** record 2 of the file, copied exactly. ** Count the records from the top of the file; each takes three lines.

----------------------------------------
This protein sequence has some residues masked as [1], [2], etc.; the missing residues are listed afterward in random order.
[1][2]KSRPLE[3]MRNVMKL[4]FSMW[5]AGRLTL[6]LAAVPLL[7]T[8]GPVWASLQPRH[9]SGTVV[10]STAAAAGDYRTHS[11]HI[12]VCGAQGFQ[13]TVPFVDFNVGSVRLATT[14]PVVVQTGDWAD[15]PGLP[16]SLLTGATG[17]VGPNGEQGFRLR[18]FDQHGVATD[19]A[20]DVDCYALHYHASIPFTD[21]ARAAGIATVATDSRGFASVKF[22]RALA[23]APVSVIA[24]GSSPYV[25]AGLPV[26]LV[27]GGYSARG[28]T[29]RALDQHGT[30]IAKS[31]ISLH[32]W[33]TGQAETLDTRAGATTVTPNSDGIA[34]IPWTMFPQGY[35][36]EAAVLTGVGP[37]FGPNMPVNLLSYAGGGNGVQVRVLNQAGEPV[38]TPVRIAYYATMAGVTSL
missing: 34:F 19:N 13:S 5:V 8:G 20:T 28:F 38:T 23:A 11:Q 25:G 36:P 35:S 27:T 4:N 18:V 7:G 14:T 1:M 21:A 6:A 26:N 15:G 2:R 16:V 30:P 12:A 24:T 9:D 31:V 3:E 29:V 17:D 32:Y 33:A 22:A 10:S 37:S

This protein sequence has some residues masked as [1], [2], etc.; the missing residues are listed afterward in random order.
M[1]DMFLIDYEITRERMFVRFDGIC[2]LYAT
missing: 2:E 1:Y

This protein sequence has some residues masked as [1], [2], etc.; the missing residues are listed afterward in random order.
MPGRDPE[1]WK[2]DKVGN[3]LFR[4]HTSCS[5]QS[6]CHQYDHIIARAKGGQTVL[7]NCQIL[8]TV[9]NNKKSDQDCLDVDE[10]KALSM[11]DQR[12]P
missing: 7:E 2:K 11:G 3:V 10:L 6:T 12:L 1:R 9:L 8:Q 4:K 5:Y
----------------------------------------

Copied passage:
This protein sequence has some residues masked as [1], [2], etc.; the missing residues are listed afterward in random order.
M[1]DMFLIDYEITRERMFVRFDGIC[2]LYAT
missing: 2:E 1:Y